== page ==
Buttigieg plans to adopt a “Health in All Policies” approach to policy implementation, establishing Offices of Health Equity and Justice within key federal agencies including Housing and Urban Development, Education, and Justice, and the Environmental Protection Agency.

The candidate aims to empower local public health departments by creating a Public Health Infrastructure Fund that would funnel more resources into communities with the most need. Under his plan the federal government would contribute $500 million increasing annually until the $4 billion a year gap between current spending and existing needs is met. Individual states would be required to match these funds on a sliding scale based on the median income of a given state.

A Buttigieg administration would require federally funded health programs to collect and monitor data related to healthcare quality, cost, and outcomes for specific demographics based on, ethnicity, sexual orientation, and gender identity. The administration would then use that data to award financial incentives based on measured equitable outcomes.

Within his first 100 days Buttigieg says he will launch a National Health Equity Strategy Task Force. In addition, he promises to invest in finding cures to diseases that disproportionately impact minority communities, in part by mandating that federally-funded research trials include diverse samples of people and communities.

This latest healthcare addendum comes months after the release of over-arching Buttigieg’s Medicare For All Who Want It policy which was announced in September.

Leading progressive groups endorse Rep. Henry Cuellar primary challenger

WASHINGTON — A coalition of prominent progressive groups has endorsed Jessica Cisneros, a 26-year-old immigration lawyer who is trying to unseat Texas Rep. Henry Cuellar in a Democratic primary, NBC News has learned.

The Democratic primary fight, in a sprawling congressional district that extends south from the San Antonio suburbs down to Loredo on the border with Mexico, is quickly becoming one of the hottest flash-points in the party’s ideological civil war.

Democrats like Massachusetts Sen. Elizabeth Warren, New York Rep. Alexandria Ocasio-Cortez and Massachusetts Rep. Ayanna Pressley have endorsed Cisneros, the latter two veterans of their own high-profile primary victories against entrenched incumbent Democrats last year.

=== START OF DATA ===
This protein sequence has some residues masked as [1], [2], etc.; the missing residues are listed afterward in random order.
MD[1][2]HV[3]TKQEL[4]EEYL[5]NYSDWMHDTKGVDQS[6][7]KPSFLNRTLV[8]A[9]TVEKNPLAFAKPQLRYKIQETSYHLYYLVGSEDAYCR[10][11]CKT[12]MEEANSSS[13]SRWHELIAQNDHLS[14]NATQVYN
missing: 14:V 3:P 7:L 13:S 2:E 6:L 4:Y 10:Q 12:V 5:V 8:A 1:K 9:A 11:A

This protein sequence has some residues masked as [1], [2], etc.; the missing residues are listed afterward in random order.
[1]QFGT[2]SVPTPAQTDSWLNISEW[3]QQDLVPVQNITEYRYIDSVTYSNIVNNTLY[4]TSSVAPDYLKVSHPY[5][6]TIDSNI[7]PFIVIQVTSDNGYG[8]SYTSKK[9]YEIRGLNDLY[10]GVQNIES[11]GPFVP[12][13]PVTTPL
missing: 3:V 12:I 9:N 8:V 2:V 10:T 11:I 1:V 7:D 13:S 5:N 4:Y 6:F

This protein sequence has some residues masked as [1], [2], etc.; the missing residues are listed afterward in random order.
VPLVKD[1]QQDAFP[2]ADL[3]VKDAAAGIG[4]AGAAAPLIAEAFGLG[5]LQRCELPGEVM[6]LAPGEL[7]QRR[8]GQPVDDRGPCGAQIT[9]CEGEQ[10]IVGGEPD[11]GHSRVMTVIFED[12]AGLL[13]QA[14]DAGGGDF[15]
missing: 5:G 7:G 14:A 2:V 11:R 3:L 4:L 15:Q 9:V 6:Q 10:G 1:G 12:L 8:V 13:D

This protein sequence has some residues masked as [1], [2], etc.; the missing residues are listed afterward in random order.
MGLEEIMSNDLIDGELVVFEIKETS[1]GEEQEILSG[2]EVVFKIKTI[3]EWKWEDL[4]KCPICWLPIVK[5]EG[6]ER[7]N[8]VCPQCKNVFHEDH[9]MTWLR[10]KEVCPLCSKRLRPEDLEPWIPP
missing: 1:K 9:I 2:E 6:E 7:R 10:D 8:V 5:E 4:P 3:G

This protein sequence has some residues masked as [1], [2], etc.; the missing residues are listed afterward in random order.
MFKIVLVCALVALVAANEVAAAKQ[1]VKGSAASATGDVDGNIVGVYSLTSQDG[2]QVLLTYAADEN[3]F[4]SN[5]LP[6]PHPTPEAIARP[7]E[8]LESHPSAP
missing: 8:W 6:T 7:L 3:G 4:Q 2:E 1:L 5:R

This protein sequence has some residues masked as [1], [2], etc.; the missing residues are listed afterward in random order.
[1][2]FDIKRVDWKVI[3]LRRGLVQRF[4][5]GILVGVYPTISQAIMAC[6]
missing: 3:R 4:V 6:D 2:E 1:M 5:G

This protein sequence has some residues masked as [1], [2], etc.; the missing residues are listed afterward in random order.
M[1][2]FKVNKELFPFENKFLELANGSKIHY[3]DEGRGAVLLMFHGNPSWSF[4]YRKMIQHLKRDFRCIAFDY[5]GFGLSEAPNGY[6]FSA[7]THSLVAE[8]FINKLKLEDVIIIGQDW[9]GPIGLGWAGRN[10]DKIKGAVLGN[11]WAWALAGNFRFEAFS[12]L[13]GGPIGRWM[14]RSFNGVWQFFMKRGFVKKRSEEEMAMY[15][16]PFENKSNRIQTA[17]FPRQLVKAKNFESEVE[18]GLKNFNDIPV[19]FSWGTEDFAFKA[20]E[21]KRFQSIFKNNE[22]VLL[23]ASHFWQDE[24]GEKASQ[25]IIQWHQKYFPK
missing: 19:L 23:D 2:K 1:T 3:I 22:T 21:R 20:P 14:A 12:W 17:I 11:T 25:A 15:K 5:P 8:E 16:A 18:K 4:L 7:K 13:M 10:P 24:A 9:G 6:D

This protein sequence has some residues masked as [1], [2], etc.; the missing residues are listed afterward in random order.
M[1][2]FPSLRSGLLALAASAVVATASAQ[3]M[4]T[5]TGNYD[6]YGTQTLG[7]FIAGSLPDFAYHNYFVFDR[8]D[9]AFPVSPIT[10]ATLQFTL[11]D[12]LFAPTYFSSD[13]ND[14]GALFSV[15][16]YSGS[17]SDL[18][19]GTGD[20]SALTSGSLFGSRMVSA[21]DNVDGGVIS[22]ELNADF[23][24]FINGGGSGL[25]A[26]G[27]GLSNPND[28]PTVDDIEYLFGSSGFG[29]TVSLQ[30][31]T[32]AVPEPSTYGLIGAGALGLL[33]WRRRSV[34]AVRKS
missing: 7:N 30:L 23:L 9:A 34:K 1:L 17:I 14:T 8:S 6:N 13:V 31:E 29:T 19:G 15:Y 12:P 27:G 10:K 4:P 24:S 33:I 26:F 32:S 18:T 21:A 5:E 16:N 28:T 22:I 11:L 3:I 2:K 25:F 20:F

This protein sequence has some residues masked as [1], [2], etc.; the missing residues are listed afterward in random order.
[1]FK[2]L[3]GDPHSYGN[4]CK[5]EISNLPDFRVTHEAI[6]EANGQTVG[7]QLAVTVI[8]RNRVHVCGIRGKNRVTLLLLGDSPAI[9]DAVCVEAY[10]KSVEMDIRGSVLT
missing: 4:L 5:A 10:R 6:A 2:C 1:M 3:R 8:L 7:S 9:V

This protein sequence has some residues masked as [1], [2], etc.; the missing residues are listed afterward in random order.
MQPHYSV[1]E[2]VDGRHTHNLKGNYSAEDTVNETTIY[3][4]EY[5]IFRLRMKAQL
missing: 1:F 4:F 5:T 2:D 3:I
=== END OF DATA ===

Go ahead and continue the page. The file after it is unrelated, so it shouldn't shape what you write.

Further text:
The latest show of support for Cisneros, who once briefly worked for Cuellar, shows major institutional players on the left are increasingly willing to buck tradition by going against a sitting lawmaker. 

The new coalition of groups supporting Cisneros Tuesday includes some of the leading reproductive rights groups in the country -- Planned Parenthood Action and NARAL Pro-Choice America -- along with the political arm of the deep-pocked environmental group League of Conservation Voters, the liberal pro-Israel group J Street, and the grassroots organizing group MoveOn.

“I'm proud to stand alongside so many incredible organizations leading the fight against the Trump administration’s hatred and bigotry,” Cisneros said in a statement shared with NBC News.

Cuellar, who first won his seat in 2004 after emerging from a nasty Democratic primary, has come under fire from the left for numerous votes and positions that critics say do not represent his heavily-Democratic, majority-Hispanic district. 

Cuellar, for instance, is one of just a tiny handful of House Democrats who has received an A rating from the National Rifle Association. He also voted with Republicans against so-called sanctuary cities, local jurisdictions that refuse to work with federal authorities to deport undocumented immigrants. 

And he's also taken votes against expanding abortion rights, including in support of the Hyde Amendment, which bans federal spending on abortion services. 

“As anti-choice politicians continue to wage an all-out assault on the right to access abortion, it’s crucial that Democrats stand united in their commitment to reproductive freedom,” NARAL President Ilyse Hogue said in a statement. “Henry Cuellar’s record speaks for itself-- from his support for the discriminatory Hyde Amendment to extreme bans on abortion, he has made it clear just how dangerously out-of-touch he is.” 

Alexis McGill Johnson, the acting president and CEO of Planned Parenthood Action Fund, added in a statement that Cisneros is “committed to protecting people’s rights and has pledged to defend her constituents against attacks on those rights and freedoms.”

But Cuellar spokesperson Colin Strother told NBC News his boss is focused on his local constituents, not a national advocacy group and the opinion of “people from outside the district, who don’t know the district, and who can’t vote in the district.” 

“It’s unfortunate that so many of these so-called progressive groups are focused on some kind of a purification ritual that does nothing other than feed their ego and their donor base,” Strother added.

Cueller’s district has little risk of falling into Republican hands in 2020. It voted for Hillary Clinton over President Donald Trump by 20 percentage points in 2016. But some Democrats have warned that primary battles, even in safe districts, will distract the party from preserving its hard-won House majority next year.

The Democratic Congressional Campaign Committee, the official campaign arm of House Democrats, is anticipating more primary challenges to incumbent lawmakers in safe blue districts after Ocasio-Cortez’s upset victory last year, and has vowed to stop working with any vendors who work with insurgent candidates.